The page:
Polygonum plants also increased significantly proportional allocation to fruit at the Moist and Dry treatments relative to Field Capacity. This developmental shift partially mitigated the reproductive consequences of the reduction in total plant biomass imposed by drought stress. Such an increase in fruit allocation has been found in several herbaceous crop plants exposed to drought (Kaufmann 1972). Although drought stress often results in smaller as well as fewer propagules (Slatyer 1969; Kramer 1983), Polygonum plants also produced fruit of greater mean weight at the two drier treatments than at Field Capacity. Mean fruit weight decreased along with total biomass and fruit number in related genotypes grown at low light (Sultan and Bazzaz 1993a), so this is evidently not simply a consequence of fewer plant nutrient sinks. These heavier propagules possess TABULAR DATA OMITTED thicker pericarps and/or greater nutrient reserves than those produced at more favorable soil moisture conditions (S. E. Sultan unpubl. ms). Such differences could benefit the subsequent generation by protecting the dormant embryo from desiccation, preventing germination in insufficiently moist soil, and making possible rapid initial root growth in a drought-prone environment (Baker 1972). The functional trade-off between propagule number and size is well known (Jain 1979; Morse and Schmitt 1985; Venable and Brown 1986); greater size may be of particular advantage to a propagule encountering dry conditions (Salisbury 1942). This plasticity in individual fruit weight may therefore enhance the reproductive fitness of plants limited in fruit number as a result of drought, and indeed is analogous to the correlation found among herbaceous California species between individual seed weight and increasingly xeric habitats (Baker 1972).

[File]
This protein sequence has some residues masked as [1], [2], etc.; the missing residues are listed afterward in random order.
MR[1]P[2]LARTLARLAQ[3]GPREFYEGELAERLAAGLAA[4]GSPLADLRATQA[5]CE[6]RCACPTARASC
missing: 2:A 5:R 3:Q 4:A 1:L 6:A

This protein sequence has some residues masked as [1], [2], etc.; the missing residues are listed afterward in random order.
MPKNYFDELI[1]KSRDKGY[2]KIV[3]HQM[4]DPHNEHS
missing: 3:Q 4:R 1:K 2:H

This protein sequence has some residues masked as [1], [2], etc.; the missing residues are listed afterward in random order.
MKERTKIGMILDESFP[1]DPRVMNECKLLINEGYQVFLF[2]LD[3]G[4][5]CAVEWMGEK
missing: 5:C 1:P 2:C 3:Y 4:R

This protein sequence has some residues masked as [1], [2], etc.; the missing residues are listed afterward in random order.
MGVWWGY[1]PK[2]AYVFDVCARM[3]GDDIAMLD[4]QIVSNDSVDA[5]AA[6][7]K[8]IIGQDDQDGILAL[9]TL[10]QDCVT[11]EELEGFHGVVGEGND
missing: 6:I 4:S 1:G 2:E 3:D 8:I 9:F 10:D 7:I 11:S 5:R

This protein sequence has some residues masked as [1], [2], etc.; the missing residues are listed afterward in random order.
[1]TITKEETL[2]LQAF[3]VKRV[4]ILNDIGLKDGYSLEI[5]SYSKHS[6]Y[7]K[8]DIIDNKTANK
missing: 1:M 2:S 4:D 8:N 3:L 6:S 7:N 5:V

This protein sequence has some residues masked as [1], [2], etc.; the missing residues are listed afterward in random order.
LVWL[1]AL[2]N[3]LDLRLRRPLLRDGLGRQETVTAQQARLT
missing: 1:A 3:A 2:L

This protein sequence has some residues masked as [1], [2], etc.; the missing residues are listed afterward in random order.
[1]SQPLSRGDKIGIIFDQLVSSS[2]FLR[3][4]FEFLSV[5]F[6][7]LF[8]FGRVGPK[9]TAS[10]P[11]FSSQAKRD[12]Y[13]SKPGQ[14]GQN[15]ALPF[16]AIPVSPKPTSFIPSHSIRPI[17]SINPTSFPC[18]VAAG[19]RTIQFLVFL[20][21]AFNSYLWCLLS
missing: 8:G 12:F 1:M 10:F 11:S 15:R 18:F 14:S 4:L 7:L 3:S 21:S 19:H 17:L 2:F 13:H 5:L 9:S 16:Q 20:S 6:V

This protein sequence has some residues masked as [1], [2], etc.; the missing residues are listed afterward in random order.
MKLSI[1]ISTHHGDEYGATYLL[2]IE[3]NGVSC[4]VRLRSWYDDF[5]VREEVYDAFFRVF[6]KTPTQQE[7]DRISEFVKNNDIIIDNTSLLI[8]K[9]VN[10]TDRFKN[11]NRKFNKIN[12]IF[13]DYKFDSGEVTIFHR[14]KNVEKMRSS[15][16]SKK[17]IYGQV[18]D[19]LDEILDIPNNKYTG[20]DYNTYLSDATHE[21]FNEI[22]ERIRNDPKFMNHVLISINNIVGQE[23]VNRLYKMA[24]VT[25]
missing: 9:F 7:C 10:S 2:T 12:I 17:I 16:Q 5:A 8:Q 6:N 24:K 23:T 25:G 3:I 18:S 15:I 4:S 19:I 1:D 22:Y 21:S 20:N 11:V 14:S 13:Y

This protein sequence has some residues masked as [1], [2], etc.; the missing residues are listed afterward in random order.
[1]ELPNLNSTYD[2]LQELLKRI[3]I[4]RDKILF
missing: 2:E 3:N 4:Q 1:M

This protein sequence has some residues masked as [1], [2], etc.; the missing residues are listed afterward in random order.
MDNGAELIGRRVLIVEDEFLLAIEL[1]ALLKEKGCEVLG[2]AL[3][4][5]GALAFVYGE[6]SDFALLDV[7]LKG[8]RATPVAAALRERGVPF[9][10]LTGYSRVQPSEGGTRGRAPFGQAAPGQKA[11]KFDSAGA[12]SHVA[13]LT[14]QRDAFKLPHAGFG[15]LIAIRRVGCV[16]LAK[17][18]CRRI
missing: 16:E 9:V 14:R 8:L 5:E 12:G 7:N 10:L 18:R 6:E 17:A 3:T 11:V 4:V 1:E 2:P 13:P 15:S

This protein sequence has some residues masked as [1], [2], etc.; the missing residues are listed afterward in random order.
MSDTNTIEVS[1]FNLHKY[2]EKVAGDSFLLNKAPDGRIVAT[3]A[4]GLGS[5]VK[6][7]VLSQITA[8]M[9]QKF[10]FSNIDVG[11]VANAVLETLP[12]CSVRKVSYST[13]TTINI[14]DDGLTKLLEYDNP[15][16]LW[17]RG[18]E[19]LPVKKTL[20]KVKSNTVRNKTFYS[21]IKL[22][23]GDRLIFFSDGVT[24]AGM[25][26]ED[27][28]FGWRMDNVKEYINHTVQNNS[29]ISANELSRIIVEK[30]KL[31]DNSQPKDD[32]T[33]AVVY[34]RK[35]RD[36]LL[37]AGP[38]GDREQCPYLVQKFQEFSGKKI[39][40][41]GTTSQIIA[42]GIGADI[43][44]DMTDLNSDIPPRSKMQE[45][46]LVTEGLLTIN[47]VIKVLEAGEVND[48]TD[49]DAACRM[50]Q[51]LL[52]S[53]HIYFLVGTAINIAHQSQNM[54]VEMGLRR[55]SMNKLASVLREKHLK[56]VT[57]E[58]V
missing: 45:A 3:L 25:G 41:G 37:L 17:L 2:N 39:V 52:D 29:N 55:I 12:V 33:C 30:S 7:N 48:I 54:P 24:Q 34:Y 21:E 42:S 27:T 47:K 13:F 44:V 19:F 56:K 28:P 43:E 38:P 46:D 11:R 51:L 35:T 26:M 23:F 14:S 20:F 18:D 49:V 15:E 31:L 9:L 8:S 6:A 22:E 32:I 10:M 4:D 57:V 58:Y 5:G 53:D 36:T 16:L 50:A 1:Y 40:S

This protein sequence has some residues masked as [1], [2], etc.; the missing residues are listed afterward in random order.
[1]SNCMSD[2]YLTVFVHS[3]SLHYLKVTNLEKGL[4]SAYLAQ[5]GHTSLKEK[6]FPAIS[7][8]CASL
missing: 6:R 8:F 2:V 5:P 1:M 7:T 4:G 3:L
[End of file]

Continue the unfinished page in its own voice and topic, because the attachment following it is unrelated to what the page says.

Two additional mechanisms may have contributed to the maintenance of growth in these plants under drought stress. (These are mentioned only as possibilities, since the relevant physiological data were not collected in this study.) Polygonum persicaria may be capable of maintaining metabolically favorable leaf water potentials under drought stress by virtue of exceptionally sensitive stomatal control, as is the closely related P. pensylvanicum (Wieland and Bazzaz 1975). Polygonum persicaria may also be among those herbaceous species that respond to drought by means of osmotic adjustment that permits the extraction of water from soil at very low water potentials (Meyer and Boyer 1981). That the norms of reaction for root-to-shoot ratio are flatter in Pond than in Circle genotypes suggests that such physiological mechanisms may be particularly important to drought tolerance in these plants. Because this experiment involved only reduced soil moisture and not the entire field "syndrome" of drought stress (Begg and Turner 1976), these plants were not expected to respond by increased cuticle thickness (Fitter and Hay 1981) or leaf parahelionasty (Begg 1980), although such responses might be elicited from these genotypes under excessive transpirational demand. Indeed, Polygonum plants orient leaves vertically at the Pond site, where they experience an extremely high energy load (Sultan 1990).